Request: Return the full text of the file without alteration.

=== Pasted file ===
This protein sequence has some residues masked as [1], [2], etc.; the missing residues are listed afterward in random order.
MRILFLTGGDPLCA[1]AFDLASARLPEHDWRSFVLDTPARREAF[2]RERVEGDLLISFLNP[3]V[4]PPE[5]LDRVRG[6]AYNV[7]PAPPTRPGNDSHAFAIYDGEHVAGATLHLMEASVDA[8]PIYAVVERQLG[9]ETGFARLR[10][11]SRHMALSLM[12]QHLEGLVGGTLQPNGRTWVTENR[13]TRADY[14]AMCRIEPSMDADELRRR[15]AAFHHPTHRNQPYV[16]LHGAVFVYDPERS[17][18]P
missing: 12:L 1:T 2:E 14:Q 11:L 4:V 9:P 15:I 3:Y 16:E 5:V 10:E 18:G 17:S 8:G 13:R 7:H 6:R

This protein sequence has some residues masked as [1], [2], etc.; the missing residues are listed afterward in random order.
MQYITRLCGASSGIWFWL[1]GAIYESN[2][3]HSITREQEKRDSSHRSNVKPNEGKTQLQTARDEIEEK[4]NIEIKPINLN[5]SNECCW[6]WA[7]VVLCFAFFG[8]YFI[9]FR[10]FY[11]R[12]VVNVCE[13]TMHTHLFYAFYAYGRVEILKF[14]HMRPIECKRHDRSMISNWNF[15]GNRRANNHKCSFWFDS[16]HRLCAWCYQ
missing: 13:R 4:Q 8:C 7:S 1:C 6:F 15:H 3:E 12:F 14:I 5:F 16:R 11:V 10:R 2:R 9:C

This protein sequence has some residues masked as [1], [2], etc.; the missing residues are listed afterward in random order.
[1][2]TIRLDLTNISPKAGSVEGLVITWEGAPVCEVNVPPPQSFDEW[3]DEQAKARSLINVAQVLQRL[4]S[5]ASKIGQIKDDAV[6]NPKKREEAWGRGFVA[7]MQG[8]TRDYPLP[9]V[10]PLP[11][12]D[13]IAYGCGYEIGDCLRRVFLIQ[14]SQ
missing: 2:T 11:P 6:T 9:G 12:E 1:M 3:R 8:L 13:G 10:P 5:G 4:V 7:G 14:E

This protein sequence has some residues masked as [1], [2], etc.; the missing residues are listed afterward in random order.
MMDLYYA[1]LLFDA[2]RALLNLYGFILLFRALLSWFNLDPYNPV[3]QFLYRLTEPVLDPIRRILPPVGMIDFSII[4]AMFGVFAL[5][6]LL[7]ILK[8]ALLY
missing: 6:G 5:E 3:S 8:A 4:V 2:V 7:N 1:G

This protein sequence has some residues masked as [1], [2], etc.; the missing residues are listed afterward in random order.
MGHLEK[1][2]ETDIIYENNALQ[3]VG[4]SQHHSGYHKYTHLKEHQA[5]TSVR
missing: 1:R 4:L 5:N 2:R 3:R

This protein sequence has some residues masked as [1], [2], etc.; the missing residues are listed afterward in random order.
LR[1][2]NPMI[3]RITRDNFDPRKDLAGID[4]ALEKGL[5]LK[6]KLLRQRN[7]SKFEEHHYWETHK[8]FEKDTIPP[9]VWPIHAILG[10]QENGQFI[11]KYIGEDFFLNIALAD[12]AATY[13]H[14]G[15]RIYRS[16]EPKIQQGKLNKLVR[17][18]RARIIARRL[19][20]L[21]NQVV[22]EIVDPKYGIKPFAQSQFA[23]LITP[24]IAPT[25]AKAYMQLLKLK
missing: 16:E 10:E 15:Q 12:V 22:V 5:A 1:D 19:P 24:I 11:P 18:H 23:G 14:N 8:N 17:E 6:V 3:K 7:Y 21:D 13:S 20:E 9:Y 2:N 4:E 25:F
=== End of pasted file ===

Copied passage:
This protein sequence has some residues masked as [1], [2], etc.; the missing residues are listed afterward in random order.
MRILFLTGGDPLCA[1]AFDLASARLPEHDWRSFVLDTPARREAF[2]RERVEGDLLISFLNP[3]V[4]PPE[5]LDRVRG[6]AYNV[7]PAPPTRPGNDSHAFAIYDGEHVAGATLHLMEASVDA[8]PIYAVVERQLG[9]ETGFARLR[10][11]SRHMALSLM[12]QHLEGLVGGTLQPNGRTWVTENR[13]TRADY[14]AMCRIEPSMDADELRRR[15]AAFHHPTHRNQPYV[16]LHGAVFVYDPERS[17][18]P
missing: 12:L 1:T 2:E 14:Q 11:L 4:V 9:P 15:I 3:Y 16:E 5:V 10:E 18:G 17:S 8:G 13:R 7:H 6:R

This protein sequence has some residues masked as [1], [2], etc.; the missing residues are listed afterward in random order.
MQYITRLCGASSGIWFWL[1]GAIYESN[2][3]HSITREQEKRDSSHRSNVKPNEGKTQLQTARDEIEEK[4]NIEIKPINLN[5]SNECCW[6]WA[7]VVLCFAFFG[8]YFI[9]FR[10]FY[11]R[12]VVNVCE[13]TMHTHLFYAFYAYGRVEILKF[14]HMRPIECKRHDRSMISNWNF[15]GNRRANNHKCSFWFDS[16]HRLCAWCYQ
missing: 13:R 4:Q 8:C 7:S 1:C 6:F 15:H 3:E 12:F 14:I 5:F 16:R 11:V 10:R 2:R 9:C

This protein sequence has some residues masked as [1], [2], etc.; the missing residues are listed afterward in random order.
[1][2]TIRLDLTNISPKAGSVEGLVITWEGAPVCEVNVPPPQSFDEW[3]DEQAKARSLINVAQVLQRL[4]S[5]ASKIGQIKDDAV[6]NPKKREEAWGRGFVA[7]MQG[8]TRDYPLP[9]V[10]PLP[11][12]D[13]IAYGCGYEIGDCLRRVFLIQ[14]SQ
missing: 2:T 11:P 6:T 9:G 12:E 1:M 3:R 8:L 13:G 10:P 5:G 4:V 7:G 14:E

This protein sequence has some residues masked as [1], [2], etc.; the missing residues are listed afterward in random order.
MMDLYYA[1]LLFDA[2]RALLNLYGFILLFRALLSWFNLDPYNPV[3]QFLYRLTEPVLDPIRRILPPVGMIDFSII[4]AMFGVFAL[5][6]LL[7]ILK[8]ALLY
missing: 6:G 5:E 3:S 8:A 4:V 2:V 7:N 1:G

This protein sequence has some residues masked as [1], [2], etc.; the missing residues are listed afterward in random order.
MGHLEK[1][2]ETDIIYENNALQ[3]VG[4]SQHHSGYHKYTHLKEHQA[5]TSVR
missing: 1:R 4:L 5:N 2:R 3:R

This protein sequence has some residues masked as [1], [2], etc.; the missing residues are listed afterward in random order.
LR[1][2]NPMI[3]RITRDNFDPRKDLAGID[4]ALEKGL[5]LK[6]KLLRQRN[7]SKFEEHHYWETHK[8]FEKDTIPP[9]VWPIHAILG[10]QENGQFI[11]KYIGEDFFLNIALAD[12]AATY[13]H[14]G[15]RIYRS[16]EPKIQQGKLNKLVR[17][18]RARIIARRL[19][20]L[21]NQVV[22]EIVDPKYGIKPFAQSQFA[23]LITP[24]IAPT[25]AKAYMQLLKLK
missing: 16:E 10:E 15:Q 12:V 22:V 5:A 1:D 19:P 24:I 11:P 18:H 23:G 14:N 8:N 17:E 6:V 3:K 7:Y 21:D 13:S 20:E 9:Y 2:N 4:E 25:F